7) Pro: You have no idea who is reading what you write. This is incredibly liberating, this sense that your audience is whoever you choose to believe they are. It is so easy to believe they are your perfect reader and that they love everything you have ever written or will write.
8) Con: You have no idea who is reading what you write. It could be your mom or your boss, other writers you know or those you will never meet, agents or editors or publishers (oh my), friends or neighbors, your dentist or the librarian’s cat or someone on another continent for whom English is a second or third language. Not only do you not know, you will never know.
9) Pro: If you’re lucky, your commenters are a group of fun and interesting people. You develop a wonderful sense of community and friendship.
10) Con: If you’re lucky, your commenters are a group of fun and interesting people. Your family questions your sanity and considers it a sign of diminished mental capacity that you have imaginary friends.
11) Pro: No one tells you what to write. There is no set topic, no particular agenda other than what you choose on any given day. You can write anything.
12) Con: No one tells you what to write. You have no idea whether what you think is interesting or humorous on any given day will similarly appeal to anyone else. And you can’t ask. It makes you not want to write anything.
13) Pro: There is the thrill of the unknown every time you hit the button to publish a new post. The anticipation of and wondering about what people will say this time, the excited impatience of waiting for the comments, hoping people will like what you wrote or at least give it some thought before they dash off to the next blog in their ever expanding quest for entertainment and enlightenment.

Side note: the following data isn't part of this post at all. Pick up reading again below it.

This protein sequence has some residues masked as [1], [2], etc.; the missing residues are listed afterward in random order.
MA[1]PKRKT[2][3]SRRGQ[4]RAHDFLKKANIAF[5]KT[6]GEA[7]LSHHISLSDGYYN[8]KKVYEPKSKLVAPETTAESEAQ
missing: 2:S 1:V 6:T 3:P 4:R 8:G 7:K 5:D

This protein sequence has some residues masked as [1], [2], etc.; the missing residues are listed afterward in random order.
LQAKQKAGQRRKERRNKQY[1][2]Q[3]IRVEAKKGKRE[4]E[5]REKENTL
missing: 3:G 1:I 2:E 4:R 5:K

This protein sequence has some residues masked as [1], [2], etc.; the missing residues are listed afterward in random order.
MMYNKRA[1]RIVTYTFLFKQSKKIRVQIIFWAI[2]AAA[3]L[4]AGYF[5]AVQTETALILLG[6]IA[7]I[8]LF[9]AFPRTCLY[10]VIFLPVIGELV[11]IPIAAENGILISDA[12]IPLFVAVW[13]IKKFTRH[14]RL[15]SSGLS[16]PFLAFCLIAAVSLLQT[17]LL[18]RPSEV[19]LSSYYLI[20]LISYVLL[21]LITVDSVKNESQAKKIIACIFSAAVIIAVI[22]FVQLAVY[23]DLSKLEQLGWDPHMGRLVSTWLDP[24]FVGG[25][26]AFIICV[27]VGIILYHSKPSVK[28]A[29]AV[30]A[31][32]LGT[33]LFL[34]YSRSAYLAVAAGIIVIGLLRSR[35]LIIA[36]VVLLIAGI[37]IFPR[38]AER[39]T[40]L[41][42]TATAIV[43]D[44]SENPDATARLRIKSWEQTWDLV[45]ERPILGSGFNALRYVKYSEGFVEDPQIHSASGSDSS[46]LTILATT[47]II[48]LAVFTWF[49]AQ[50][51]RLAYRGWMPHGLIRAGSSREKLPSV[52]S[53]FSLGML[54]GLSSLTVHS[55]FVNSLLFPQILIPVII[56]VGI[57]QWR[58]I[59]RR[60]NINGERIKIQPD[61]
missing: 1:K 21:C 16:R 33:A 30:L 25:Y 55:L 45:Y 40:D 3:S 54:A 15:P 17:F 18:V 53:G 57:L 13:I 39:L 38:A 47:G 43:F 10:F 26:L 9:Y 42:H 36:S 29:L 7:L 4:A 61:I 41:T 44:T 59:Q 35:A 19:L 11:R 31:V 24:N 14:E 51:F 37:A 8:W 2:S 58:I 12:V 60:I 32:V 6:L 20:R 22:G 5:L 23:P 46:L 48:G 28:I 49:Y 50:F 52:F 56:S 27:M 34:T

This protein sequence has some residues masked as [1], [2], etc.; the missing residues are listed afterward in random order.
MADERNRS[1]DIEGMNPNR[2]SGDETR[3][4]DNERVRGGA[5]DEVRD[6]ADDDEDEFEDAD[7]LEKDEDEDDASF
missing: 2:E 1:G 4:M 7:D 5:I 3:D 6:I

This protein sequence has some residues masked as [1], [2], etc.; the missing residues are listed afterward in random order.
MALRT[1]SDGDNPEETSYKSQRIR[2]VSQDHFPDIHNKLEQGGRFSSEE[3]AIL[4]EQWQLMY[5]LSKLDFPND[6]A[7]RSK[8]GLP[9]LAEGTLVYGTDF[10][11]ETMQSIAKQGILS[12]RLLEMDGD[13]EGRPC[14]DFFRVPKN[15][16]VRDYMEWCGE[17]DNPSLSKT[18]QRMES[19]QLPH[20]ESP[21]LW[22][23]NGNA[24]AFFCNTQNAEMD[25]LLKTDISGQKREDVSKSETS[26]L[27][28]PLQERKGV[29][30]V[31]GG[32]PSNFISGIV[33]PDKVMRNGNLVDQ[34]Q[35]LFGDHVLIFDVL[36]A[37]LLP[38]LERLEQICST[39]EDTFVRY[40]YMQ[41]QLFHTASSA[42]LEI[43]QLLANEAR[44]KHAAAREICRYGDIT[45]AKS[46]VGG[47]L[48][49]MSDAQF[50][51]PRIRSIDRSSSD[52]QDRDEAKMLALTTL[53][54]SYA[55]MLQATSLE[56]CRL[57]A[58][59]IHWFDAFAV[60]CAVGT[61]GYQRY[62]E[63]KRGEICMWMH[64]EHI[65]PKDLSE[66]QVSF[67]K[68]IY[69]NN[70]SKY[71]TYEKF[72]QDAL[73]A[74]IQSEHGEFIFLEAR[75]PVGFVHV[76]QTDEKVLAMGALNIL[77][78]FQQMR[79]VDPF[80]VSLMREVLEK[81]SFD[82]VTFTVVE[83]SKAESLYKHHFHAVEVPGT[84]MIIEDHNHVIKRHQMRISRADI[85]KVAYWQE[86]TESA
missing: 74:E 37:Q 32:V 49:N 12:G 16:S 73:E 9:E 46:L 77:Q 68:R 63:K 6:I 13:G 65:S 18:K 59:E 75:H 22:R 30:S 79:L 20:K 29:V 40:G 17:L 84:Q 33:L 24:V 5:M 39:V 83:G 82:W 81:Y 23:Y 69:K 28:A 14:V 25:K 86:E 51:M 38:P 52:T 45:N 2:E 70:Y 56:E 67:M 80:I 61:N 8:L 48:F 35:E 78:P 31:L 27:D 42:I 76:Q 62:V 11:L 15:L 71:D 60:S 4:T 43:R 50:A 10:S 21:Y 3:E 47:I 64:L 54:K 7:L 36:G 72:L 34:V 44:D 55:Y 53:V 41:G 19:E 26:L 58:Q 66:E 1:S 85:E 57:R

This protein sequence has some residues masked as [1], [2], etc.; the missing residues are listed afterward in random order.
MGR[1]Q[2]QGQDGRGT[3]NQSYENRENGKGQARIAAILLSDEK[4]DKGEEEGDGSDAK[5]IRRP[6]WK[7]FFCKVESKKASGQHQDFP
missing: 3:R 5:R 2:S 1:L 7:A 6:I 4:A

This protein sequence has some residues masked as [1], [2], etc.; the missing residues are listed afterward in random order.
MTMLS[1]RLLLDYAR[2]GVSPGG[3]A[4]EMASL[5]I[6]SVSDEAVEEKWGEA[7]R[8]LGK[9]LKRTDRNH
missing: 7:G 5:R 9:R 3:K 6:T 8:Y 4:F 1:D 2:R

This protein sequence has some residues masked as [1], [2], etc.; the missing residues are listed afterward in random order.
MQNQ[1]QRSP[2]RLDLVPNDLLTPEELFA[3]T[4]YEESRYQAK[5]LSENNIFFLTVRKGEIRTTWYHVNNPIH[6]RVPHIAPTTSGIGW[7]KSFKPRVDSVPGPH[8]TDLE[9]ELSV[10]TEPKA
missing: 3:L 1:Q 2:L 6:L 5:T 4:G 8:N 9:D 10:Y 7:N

14) Con: There is the thrill of the unknown every time you hit the button to publish a new post. The sick awful dread you feel in your gut that no one is going to even read this one, let alone have reason to comment on it. The depressing certainty that you have condemned your inadequate words to a vast empty void of echoing silence.
I could go on (there’s another pro/con right there), but I won’t. You get the idea. Besides, that second person voice is so annoyingly pretentious.
On paper, the pros and cons seem to balance each other out, don’t they? In practice, maybe not so much. But there is one other “pro” I have discovered about blogging that I think helps to even the scale: hidden way down in the many pages and layers of blog options, there is a little button that says “Delete This Blog” — it actually looks fairly innocuous, considering the power inherent to its function.
Some days, knowing that button is there, knowing I could use it if I chose to do so — not that I would, probably, but knowing that I could — is the only thing that keeps me from losing the often tenuous grip I have on my so-called sanity.
I don’t think any article about the pros and cons of blogging is complete without an acknowledgment of that.